All in all, intercropping will make your job as a gardener about ten times easier. That said, there are some plants that shouldn’t be intercropped with tomatoes. Tomatoes are heavy feeders, so you don’t want to plant them with other heavy feeders, like spinach (lettuce is a better alternative since it doesn’t take up much space or nutrients).
12 Plants to Grow Under Tomato Plants
Growing herbs with your tomatoes is a smart choice. Many herbs not only require minimal space to grow (both in terms of height and root coverage) but they also are easy to care for. They won’t take a ton of nutrients from your soil and they won’t compete with your tomatoes for water, sunlight, or airflow, either.
Some of the best herbs to grow with your tomatoes include:
- Lemon balm
- Dill (harvest early so its tall, bushy growth doesn’t interfere with your tomatoes)
Many of these, like basil, can help to repel disease and insects, too. Some gardeners report that basil improves the growth and flavor of your tomatoes, too.
Just about any groundcover plant can be grown with tomatoes. Many of these are also herbs, like marjoram and oregano, but you can grow any plant that grows low to the ground with tomatoes. They won’t take up much space or compete for nutrients.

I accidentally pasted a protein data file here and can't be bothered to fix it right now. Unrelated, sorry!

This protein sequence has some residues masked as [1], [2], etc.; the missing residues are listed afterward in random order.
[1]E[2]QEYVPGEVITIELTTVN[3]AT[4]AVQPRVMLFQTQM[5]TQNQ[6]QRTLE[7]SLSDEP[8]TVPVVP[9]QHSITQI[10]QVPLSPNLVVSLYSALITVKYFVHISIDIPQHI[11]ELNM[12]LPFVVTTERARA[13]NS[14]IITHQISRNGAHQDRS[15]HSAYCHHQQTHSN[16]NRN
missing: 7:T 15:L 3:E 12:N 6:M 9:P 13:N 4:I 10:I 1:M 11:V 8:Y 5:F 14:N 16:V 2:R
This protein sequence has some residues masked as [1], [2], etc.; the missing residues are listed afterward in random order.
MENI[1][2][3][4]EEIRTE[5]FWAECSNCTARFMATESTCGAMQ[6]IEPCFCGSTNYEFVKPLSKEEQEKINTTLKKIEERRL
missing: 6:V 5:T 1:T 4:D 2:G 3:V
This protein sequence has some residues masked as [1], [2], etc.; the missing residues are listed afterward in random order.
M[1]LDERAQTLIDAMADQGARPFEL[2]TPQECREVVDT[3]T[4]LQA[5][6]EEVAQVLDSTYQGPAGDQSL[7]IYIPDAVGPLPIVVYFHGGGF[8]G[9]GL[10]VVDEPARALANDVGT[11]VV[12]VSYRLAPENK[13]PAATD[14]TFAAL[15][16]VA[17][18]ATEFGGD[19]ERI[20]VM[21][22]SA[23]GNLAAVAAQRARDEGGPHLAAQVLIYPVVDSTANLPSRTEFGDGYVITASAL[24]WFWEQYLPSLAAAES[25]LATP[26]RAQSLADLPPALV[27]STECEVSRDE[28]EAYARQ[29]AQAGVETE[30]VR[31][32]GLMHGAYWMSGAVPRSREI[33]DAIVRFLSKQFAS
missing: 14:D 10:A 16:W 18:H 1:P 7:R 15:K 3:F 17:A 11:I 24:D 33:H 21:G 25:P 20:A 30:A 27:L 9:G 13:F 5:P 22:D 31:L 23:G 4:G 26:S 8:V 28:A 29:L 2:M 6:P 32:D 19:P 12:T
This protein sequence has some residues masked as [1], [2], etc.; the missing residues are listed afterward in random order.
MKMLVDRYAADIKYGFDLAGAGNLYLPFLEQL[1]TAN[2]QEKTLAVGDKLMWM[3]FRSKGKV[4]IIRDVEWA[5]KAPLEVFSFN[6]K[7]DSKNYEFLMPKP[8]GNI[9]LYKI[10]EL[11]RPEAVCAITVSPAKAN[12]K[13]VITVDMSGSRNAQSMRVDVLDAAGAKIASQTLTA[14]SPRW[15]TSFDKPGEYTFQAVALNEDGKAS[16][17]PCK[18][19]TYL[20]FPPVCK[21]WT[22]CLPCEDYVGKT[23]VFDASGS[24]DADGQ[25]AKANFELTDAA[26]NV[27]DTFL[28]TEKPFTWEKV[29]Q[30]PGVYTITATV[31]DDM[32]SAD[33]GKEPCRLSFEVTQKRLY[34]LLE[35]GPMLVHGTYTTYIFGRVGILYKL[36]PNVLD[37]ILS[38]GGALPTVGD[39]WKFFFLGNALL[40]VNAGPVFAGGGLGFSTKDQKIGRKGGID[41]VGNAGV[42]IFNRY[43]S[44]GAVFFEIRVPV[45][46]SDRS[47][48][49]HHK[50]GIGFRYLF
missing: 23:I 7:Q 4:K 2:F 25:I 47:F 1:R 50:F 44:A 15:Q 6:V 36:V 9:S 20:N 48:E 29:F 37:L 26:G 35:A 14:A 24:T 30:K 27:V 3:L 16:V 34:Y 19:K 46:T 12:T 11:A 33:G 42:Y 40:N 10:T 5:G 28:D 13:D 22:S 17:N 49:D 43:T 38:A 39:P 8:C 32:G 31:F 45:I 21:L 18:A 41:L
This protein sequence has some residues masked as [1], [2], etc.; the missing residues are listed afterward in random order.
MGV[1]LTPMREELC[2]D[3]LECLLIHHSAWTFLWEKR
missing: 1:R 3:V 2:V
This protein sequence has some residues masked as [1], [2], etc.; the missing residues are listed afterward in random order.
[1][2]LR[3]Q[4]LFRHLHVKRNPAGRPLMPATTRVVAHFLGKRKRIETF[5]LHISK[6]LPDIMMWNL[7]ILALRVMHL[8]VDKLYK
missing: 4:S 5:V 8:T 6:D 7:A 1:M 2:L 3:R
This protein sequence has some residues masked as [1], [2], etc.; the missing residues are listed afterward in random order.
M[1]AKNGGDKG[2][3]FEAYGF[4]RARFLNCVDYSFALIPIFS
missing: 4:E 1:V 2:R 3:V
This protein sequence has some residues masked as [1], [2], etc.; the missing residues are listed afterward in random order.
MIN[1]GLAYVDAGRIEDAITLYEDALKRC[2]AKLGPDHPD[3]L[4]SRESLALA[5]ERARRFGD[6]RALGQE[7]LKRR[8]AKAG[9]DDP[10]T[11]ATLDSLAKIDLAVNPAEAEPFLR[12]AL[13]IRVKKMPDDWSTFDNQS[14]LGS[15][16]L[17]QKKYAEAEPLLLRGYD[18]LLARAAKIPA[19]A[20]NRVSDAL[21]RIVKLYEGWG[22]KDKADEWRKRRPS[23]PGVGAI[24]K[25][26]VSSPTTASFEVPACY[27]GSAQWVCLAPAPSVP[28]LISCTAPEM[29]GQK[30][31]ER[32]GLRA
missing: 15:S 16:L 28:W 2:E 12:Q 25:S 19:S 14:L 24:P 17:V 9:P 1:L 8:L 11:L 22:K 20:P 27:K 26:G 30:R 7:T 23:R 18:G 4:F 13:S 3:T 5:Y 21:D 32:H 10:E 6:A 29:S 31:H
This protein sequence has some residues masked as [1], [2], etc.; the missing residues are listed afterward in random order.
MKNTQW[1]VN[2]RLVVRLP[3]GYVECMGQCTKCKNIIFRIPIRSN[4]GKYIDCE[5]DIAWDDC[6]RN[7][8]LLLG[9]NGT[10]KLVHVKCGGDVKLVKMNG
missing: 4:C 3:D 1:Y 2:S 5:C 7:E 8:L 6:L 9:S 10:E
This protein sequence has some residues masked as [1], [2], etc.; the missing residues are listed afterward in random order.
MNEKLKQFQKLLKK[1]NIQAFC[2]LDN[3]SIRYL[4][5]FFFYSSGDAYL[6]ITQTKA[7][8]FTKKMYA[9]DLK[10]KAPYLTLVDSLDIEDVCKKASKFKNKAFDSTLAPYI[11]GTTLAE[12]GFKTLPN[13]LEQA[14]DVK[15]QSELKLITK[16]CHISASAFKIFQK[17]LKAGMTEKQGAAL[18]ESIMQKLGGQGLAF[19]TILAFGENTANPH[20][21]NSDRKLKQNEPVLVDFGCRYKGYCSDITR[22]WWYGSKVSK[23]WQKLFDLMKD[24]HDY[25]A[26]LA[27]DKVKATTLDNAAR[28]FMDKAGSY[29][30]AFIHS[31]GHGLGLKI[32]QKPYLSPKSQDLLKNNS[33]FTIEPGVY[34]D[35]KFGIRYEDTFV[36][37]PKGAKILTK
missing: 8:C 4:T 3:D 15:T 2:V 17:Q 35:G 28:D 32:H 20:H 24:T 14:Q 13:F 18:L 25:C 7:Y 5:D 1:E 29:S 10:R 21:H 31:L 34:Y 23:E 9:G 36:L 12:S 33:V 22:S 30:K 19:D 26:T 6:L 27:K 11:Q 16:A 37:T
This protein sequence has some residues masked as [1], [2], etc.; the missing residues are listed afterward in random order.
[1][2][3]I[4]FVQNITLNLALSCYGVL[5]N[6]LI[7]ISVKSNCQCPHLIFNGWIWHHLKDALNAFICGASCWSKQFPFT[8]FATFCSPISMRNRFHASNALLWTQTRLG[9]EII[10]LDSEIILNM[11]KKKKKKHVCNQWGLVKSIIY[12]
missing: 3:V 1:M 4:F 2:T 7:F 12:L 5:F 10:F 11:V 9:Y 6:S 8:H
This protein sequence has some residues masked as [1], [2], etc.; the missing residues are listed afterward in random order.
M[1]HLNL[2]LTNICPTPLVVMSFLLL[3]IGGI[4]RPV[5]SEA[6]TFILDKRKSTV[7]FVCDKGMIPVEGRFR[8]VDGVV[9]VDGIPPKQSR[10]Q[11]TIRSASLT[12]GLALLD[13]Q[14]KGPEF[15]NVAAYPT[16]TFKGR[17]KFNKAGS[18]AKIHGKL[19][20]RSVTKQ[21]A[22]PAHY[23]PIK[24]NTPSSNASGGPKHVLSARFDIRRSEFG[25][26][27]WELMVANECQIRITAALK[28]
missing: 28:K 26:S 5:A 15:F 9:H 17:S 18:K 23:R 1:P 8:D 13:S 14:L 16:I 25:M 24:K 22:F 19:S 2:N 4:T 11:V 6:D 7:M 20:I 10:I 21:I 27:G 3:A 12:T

Grow leaf lettuce and other leafy greens (with the exception of spinach, a heavy feeder) beneath your tomatoes. Not only will the lettuce act as a living mulch to keep the soil cooler, but it can reduce the spread of disease in the garden, too.
Plus, lettuce likes to be kept cool, so growing it in the shadow of your tomatoes is a good way to extend the amount of time before it goes to seed, too.
Many people don’t think of growing beans next to or underneath their tomato plants, but it’s actually a smart choice. Beans are not heavy nitrogen feeders, and instead, add nitrogen back to the soil. Tomatoes, on the other hand, consume heavy amounts of nitrogen. Growing these two plants together is a smart choice that will maximize the space you have a labile. Choose bush beans instead of pole beans for the best results.
Radishes love the shade, so growing radishes under tomatoes is a smart choice. Your radishes will stay cool, which can prevent them from bolting.